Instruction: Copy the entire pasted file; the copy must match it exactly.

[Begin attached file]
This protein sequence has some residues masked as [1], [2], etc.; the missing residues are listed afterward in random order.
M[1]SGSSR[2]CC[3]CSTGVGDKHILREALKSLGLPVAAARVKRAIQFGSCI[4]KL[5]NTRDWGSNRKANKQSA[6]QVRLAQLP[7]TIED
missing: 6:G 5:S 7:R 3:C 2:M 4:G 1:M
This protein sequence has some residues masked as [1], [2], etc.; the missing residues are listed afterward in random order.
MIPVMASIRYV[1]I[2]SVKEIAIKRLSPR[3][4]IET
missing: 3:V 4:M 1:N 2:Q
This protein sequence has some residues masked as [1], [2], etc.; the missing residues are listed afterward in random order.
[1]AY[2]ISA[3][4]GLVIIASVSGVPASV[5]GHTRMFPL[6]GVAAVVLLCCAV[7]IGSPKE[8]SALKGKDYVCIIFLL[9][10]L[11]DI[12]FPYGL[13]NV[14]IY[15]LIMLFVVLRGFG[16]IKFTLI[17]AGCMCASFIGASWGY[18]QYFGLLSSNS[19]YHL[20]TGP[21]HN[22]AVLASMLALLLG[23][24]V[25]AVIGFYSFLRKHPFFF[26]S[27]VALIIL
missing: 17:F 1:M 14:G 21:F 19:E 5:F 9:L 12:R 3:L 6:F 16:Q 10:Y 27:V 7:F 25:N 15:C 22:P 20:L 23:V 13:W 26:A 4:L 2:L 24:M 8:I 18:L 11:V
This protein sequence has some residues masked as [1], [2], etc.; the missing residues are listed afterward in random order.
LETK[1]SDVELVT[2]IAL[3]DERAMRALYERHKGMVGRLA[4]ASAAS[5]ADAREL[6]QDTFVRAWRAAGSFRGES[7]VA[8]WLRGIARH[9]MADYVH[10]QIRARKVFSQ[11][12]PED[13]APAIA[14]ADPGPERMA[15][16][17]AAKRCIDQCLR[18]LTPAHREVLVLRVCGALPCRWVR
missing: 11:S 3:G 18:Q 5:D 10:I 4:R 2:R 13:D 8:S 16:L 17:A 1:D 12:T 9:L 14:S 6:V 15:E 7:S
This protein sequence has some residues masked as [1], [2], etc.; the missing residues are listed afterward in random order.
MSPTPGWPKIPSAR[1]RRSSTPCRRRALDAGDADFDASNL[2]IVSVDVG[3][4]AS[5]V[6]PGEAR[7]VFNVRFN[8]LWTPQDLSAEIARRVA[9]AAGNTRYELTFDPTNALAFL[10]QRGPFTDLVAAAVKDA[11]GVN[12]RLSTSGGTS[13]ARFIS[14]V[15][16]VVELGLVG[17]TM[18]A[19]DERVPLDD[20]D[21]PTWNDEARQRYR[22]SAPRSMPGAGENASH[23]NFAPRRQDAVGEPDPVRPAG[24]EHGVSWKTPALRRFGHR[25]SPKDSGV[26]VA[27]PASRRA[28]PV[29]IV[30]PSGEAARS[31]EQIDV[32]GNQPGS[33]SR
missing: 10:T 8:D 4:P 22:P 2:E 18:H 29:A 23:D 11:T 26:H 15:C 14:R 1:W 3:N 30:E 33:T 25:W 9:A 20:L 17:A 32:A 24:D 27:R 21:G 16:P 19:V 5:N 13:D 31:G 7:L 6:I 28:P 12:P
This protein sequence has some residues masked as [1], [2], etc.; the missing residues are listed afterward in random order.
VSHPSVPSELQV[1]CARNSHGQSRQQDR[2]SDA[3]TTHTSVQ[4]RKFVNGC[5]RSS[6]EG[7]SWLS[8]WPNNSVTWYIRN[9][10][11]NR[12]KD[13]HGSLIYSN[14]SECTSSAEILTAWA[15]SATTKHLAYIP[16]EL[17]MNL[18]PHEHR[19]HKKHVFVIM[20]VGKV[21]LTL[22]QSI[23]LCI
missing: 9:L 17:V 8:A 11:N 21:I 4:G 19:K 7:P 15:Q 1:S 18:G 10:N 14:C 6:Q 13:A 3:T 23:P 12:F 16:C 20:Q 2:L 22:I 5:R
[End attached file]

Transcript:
This protein sequence has some residues masked as [1], [2], etc.; the missing residues are listed afterward in random order.
M[1]SGSSR[2]CC[3]CSTGVGDKHILREALKSLGLPVAAARVKRAIQFGSCI[4]KL[5]NTRDWGSNRKANKQSA[6]QVRLAQLP[7]TIED
missing: 6:G 5:S 7:R 3:C 2:M 4:G 1:M
This protein sequence has some residues masked as [1], [2], etc.; the missing residues are listed afterward in random order.
MIPVMASIRYV[1]I[2]SVKEIAIKRLSPR[3][4]IET
missing: 3:V 4:M 1:N 2:Q
This protein sequence has some residues masked as [1], [2], etc.; the missing residues are listed afterward in random order.
[1]AY[2]ISA[3][4]GLVIIASVSGVPASV[5]GHTRMFPL[6]GVAAVVLLCCAV[7]IGSPKE[8]SALKGKDYVCIIFLL[9][10]L[11]DI[12]FPYGL[13]NV[14]IY[15]LIMLFVVLRGFG[16]IKFTLI[17]AGCMCASFIGASWGY[18]QYFGLLSSNS[19]YHL[20]TGP[21]HN[22]AVLASMLALLLG[23][24]V[25]AVIGFYSFLRKHPFFF[26]S[27]VALIIL
missing: 17:F 1:M 14:G 21:F 19:E 5:F 9:L 12:R 3:L 6:F 16:Q 10:Y 27:V 7:F 25:N 15:C 22:P 20:L 23:V 13:W 26:A 4:L 2:L 24:M 8:I 18:L 11:V
This protein sequence has some residues masked as [1], [2], etc.; the missing residues are listed afterward in random order.
LETK[1]SDVELVT[2]IAL[3]DERAMRALYERHKGMVGRLA[4]ASAAS[5]ADAREL[6]QDTFVRAWRAAGSFRGES[7]VA[8]WLRGIARH[9]MADYVH[10]QIRARKVFSQ[11][12]PED[13]APAIA[14]ADPGPERMA[15][16][17]AAKRCIDQCLR[18]LTPAHREVLVLRVCGALPCRWVR
missing: 11:S 3:G 18:Q 5:D 10:I 4:R 2:R 13:D 8:S 16:L 17:A 1:D 12:T 9:L 14:S 6:V 15:E 7:S
This protein sequence has some residues masked as [1], [2], etc.; the missing residues are listed afterward in random order.
MSPTPGWPKIPSAR[1]RRSSTPCRRRALDAGDADFDASNL[2]IVSVDVG[3][4]AS[5]V[6]PGEAR[7]VFNVRFN[8]LWTPQDLSAEIARRVA[9]AAGNTRYELTFDPTNALAFL[10]QRGPFTDLVAAAVKDA[11]GVN[12]RLSTSGGTS[13]ARFIS[14]V[15][16]VVELGLVG[17]TM[18]A[19]DERVPLDD[20]D[21]PTWNDEARQRYR[22]SAPRSMPGAGENASH[23]NFAPRRQDAVGEPDPVRPAG[24]EHGVSWKTPALRRFGHR[25]SPKDSGV[26]VA[27]PASRRA[28]PV[29]IV[30]PSGEAARS[31]EQIDV[32]GNQPGS[33]SR
missing: 10:T 8:D 4:P 22:P 2:E 18:H 29:A 23:D 11:T 26:H 15:C 14:R 1:W 3:N 30:E 33:T 25:W 9:A 20:L 17:A 32:A 24:D 27:R 21:G 16:P 19:V 5:N 13:D 31:G 7:L 6:I 28:P 12:P
This protein sequence has some residues masked as [1], [2], etc.; the missing residues are listed afterward in random order.
VSHPSVPSELQV[1]CARNSHGQSRQQDR[2]SDA[3]TTHTSVQ[4]RKFVNGC[5]RSS[6]EG[7]SWLS[8]WPNNSVTWYIRN[9][10][11]NR[12]KD[13]HGSLIYSN[14]SECTSSAEILTAWA[15]SATTKHLAYIP[16]EL[17]MNL[18]PHEHR[19]HKKHVFVIM[20]VGKV[21]LTL[22]QSI[23]LCI
missing: 9:L 17:V 8:A 11:N 21:I 4:G 19:K 7:P 15:Q 1:S 18:G 10:N 14:C 6:Q 13:A 3:T 23:P 12:F 16:C 20:Q 2:L 22:I 5:R